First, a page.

War and Genocide in Cuba, 1895-1898

War and Genocide in Cuba, 1895-1898

by John Lawrence Tone
     
 

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From 1895 to 1898, Cuban insurgents fought to free their homeland from Spanish rule. Though often overshadowed by the "Splendid Little War" of the Americans in 1898, according to John Tone, the longer Spanish-Cuban conflict was in fact more remarkable, foreshadowing the wars of decolonization in the twentieth century.Employing newly released evidence—including

Overview

From 1895 to 1898, Cuban insurgents fought to free their homeland from Spanish rule. Though often overshadowed by the "Splendid Little War" of the Americans in 1898, according to John Tone, the longer Spanish-Cuban conflict was in fact more remarkable, foreshadowing the wars of decolonization in the twentieth century.Employing newly released evidence—including hospital records, intercepted Cuban letters, battle diaries from both sides, and Spanish administrative records—Tone offers new answers to old questions concerning the war. He examines the origin of Spain's genocidal policy of "reconcentration"; the causes of Spain's military difficulties; the condition, effectiveness, and popularity of the Cuban insurgency; the necessity of American intervention; and Spain's supposed foreknowledge of defeat.The Spanish-Cuban-American war proved pivotal in the histories of all three countries involved. Tone's fresh analysis will provoke new discussions and debates among historians and human rights scholars as they reexamine the war in which the concentration camp was invented, Cuba was born, Spain lost its empire, and America gained an overseas empire.From 1895 to 1898, Cuban insurgents fought to free their homeland from Spanish rule. Though often overshadowed by the "Splendid Little War" of the Americans in 1898, according to John Tone, the longer Spanish-Cuban conflict was in fact more remarkable, foreshadowing the wars of decolonization in the twentieth century.Employing newly released evidence, Tone offers new answers to old questions concerning the war. He examines the origin of Spain's genocidal policy of "reconcentration"; the causes of Spain's military difficulties; the condition, effectiveness, and popularity of the Cuban insurgency; the necessity of American intervention; and Spain's supposed foreknowledge of defeat. The Spanish-Cuban-American war proved pivotal in the histories of all three countries involved. Tone's fresh analysis introduces new topics for discussion and debate among historians and human rights scholars as they reexamine the war in which the concentration camp was invented, Cuba was born, Spain lost its last American colonies, and America gained an overseas empire.—>

Editorial Reviews

From the Publisher
An engagingly written book that offers new insights into the war. . . .This thought provoking book should be on many bookshelves.—The Past in Review

Product Details

ISBN-13:
9780807877302
Publisher:
The University of North Carolina Press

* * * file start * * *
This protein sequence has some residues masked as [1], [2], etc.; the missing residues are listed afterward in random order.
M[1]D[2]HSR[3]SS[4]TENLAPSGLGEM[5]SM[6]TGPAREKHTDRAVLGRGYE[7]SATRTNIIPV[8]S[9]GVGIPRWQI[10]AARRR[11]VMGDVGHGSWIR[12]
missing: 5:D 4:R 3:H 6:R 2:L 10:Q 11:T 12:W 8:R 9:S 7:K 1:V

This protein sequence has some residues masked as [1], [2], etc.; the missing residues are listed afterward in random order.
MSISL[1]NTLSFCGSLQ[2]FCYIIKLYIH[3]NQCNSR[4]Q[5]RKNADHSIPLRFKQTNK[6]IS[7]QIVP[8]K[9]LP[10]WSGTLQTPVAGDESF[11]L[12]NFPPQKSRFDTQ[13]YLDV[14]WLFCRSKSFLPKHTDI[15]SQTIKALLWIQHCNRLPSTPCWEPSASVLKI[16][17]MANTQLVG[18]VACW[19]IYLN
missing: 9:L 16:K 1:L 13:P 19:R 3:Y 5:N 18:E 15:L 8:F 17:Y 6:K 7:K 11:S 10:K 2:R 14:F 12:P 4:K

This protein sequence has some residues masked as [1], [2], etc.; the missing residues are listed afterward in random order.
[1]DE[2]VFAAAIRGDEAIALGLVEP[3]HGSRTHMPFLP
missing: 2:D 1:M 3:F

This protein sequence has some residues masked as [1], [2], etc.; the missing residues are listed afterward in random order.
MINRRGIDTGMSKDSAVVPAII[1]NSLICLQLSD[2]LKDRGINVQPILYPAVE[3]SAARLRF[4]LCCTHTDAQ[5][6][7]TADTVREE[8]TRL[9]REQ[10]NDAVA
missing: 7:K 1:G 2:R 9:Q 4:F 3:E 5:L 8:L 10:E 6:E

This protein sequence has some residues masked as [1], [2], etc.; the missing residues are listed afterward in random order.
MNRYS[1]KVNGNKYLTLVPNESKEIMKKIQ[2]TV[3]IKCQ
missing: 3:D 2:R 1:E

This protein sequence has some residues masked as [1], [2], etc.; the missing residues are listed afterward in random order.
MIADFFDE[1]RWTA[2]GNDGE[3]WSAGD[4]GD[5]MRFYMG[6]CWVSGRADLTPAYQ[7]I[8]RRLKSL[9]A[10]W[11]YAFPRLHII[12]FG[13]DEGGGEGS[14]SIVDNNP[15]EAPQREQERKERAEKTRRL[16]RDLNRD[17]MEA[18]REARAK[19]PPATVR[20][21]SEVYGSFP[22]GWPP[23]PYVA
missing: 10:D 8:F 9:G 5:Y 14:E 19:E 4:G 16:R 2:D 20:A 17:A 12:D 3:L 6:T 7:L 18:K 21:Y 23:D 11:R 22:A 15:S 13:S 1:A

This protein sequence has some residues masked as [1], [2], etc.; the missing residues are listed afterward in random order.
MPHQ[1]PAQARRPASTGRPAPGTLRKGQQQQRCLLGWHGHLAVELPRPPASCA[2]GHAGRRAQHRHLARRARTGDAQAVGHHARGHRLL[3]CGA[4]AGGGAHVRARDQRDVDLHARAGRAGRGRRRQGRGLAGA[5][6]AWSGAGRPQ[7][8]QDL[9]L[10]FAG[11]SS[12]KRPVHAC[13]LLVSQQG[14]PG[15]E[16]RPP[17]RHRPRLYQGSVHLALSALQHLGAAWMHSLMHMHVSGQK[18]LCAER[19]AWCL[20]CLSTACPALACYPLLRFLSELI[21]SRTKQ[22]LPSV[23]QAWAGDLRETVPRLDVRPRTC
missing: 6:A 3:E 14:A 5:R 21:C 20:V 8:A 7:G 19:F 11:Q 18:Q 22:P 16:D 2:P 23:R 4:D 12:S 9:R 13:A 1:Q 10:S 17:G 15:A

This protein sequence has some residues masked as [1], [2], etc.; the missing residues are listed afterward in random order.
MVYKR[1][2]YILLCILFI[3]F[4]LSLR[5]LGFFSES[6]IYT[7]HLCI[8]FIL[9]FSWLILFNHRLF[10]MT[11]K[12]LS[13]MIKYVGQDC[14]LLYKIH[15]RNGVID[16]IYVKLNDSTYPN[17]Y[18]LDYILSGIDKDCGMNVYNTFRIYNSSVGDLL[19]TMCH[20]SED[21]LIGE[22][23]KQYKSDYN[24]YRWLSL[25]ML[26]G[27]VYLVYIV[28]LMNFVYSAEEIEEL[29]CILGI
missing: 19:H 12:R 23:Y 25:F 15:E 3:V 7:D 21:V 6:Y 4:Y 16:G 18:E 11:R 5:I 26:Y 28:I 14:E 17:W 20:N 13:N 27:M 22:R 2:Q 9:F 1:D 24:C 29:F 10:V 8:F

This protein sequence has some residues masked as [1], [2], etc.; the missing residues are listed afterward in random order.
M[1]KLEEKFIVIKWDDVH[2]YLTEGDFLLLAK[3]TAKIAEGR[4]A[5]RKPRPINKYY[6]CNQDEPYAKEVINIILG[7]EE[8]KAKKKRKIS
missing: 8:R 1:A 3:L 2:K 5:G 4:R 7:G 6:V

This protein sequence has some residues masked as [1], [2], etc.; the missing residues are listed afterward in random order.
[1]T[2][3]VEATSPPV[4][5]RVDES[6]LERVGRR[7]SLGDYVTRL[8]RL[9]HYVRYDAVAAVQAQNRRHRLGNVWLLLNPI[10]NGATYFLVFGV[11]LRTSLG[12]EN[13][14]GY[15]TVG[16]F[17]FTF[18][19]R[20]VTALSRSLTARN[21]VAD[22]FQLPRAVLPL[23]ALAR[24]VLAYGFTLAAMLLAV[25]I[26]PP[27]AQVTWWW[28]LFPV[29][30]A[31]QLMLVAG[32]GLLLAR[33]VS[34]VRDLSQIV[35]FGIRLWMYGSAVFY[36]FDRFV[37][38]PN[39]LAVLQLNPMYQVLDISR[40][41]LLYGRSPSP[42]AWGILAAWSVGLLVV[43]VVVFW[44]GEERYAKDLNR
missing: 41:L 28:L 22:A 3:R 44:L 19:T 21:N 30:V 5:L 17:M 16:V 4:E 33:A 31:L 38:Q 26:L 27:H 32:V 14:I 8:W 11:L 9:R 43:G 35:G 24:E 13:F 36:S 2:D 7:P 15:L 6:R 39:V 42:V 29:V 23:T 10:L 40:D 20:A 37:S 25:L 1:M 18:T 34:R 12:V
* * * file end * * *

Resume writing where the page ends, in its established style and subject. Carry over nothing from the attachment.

Publication date:
12/08/2006
Series:
Envisioning Cuba
Sold by:
Barnes & Noble
Format:
NOOK Book
Pages:
352
File size:
2 MB

What People are saying about this

From the Publisher
Makes interesting reading and will stir academic debate and inspire further research.—Register of the Kentucky Historical Society

[An] important and engrossing book. . . . A significant work with much to offer historians in Cuba, Spain, and modern war and society in general.—The Americas

Often overshadowed by the U.S. military victory of 1898, the last Spanish-Cuban War has failed to receive the attention from historians that it deserves. This important and engrossing book does much to fill the historiographical gap, providing readers with an excellent account and analysis of the conflict in its military, political, social, and economic dimensions. . . . In addition to its very solid grounding in original research and analysis, the book also benefits from its author's style and narrative technique, which combine to make it highly readable.—The Americas

Tone has drawn a complex and involving historical picture not only of the Spanish reconcentration policy, but of the whole war of Cuban independence. He is to be commended for his skills of interpretation, as well as the smooth and involving quality of his writing. His work will enlighten anyone interested in Cuban history. . . . He has laid an excellent foundation for further comparative investigation, providing a useful resource for genocide scholars interested in colonial warfare.—Journal of Genocide Research

Challenges accepted notions of the Cuban War of Independence and provides an important corrective to studies which have fostered a nationalist interpretation of inevitable triumph.—Canadian Journal of History

Offers many new insights into the Spanish-Cuban-American War or 1895-1898. . . . Uses a unique approach that highlights the lives of a small number of individuals to communicate the more personal experience of war while at the same time exposing larger historical patterns in—and debates about—the war.—New West Indian Guide

Wonderfully informative and balanced. . . . [Tone] provides a fresh understanding of this dismal war, and he has written what is arguably the best single account of it. . . . This is first-rate scholarship.—Journal of American History

Meet the Author

John Tone is professor of history at the Georgia Institute of Technology. He is author of the award-winning The Fatal Knot: The Guerrilla War in Navarre and the Defeat of Napoleon in Spain (from The University of North Carolina Press).

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